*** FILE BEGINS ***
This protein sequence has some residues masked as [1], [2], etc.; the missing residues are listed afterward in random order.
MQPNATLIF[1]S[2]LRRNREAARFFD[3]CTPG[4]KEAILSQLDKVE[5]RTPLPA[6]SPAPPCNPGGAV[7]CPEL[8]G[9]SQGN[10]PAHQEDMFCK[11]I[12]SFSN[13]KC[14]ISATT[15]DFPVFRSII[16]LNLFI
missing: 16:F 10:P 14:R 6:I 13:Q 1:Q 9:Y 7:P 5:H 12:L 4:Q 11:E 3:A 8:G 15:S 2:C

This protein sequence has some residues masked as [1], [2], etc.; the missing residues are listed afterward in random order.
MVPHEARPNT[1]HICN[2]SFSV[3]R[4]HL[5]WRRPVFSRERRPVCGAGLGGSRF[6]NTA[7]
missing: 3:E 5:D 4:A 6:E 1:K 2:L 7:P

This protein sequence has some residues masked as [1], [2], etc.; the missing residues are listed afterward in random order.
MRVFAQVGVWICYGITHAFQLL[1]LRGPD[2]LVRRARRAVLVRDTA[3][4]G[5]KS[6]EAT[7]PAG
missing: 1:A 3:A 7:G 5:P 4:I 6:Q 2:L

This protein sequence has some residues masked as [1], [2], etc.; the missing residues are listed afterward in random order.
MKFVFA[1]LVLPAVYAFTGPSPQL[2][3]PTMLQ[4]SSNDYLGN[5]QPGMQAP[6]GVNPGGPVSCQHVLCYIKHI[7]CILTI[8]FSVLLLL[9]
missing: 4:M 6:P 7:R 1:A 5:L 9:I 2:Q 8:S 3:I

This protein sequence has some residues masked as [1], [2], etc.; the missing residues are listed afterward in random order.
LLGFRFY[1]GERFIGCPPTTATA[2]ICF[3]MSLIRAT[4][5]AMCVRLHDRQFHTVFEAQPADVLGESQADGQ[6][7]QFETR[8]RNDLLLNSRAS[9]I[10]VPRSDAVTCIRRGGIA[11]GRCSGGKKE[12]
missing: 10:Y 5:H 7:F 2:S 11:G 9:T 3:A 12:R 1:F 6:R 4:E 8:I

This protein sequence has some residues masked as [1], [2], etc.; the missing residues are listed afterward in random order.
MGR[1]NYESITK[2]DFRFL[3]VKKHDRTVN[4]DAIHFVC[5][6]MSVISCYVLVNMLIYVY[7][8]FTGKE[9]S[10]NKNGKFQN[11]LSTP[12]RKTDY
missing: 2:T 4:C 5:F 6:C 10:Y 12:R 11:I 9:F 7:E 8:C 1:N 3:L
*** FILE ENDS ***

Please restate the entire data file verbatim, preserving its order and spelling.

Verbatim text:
This protein sequence has some residues masked as [1], [2], etc.; the missing residues are listed afterward in random order.
MQPNATLIF[1]S[2]LRRNREAARFFD[3]CTPG[4]KEAILSQLDKVE[5]RTPLPA[6]SPAPPCNPGGAV[7]CPEL[8]G[9]SQGN[10]PAHQEDMFCK[11]I[12]SFSN[13]KC[14]ISATT[15]DFPVFRSII[16]LNLFI
missing: 16:F 10:P 14:R 6:I 13:Q 1:Q 9:Y 7:P 5:H 12:L 4:Q 11:E 3:A 8:G 15:S 2:C

This protein sequence has some residues masked as [1], [2], etc.; the missing residues are listed afterward in random order.
MVPHEARPNT[1]HICN[2]SFSV[3]R[4]HL[5]WRRPVFSRERRPVCGAGLGGSRF[6]NTA[7]
missing: 3:E 5:D 4:A 6:E 1:K 2:L 7:P

This protein sequence has some residues masked as [1], [2], etc.; the missing residues are listed afterward in random order.
MRVFAQVGVWICYGITHAFQLL[1]LRGPD[2]LVRRARRAVLVRDTA[3][4]G[5]KS[6]EAT[7]PAG
missing: 1:A 3:A 7:G 5:P 4:I 6:Q 2:L

This protein sequence has some residues masked as [1], [2], etc.; the missing residues are listed afterward in random order.
MKFVFA[1]LVLPAVYAFTGPSPQL[2][3]PTMLQ[4]SSNDYLGN[5]QPGMQAP[6]GVNPGGPVSCQHVLCYIKHI[7]CILTI[8]FSVLLLL[9]
missing: 4:M 6:P 7:R 1:A 5:L 9:I 2:Q 8:S 3:I

This protein sequence has some residues masked as [1], [2], etc.; the missing residues are listed afterward in random order.
LLGFRFY[1]GERFIGCPPTTATA[2]ICF[3]MSLIRAT[4][5]AMCVRLHDRQFHTVFEAQPADVLGESQADGQ[6][7]QFETR[8]RNDLLLNSRAS[9]I[10]VPRSDAVTCIRRGGIA[11]GRCSGGKKE[12]
missing: 10:Y 5:H 7:F 2:S 11:G 9:T 3:A 12:R 1:F 6:R 4:E 8:I

This protein sequence has some residues masked as [1], [2], etc.; the missing residues are listed afterward in random order.
MGR[1]NYESITK[2]DFRFL[3]VKKHDRTVN[4]DAIHFVC[5][6]MSVISCYVLVNMLIYVY[7][8]FTGKE[9]S[10]NKNGKFQN[11]LSTP[12]RKTDY
missing: 2:T 4:C 5:F 6:C 10:Y 12:R 11:I 9:F 7:E 8:C 1:N 3:L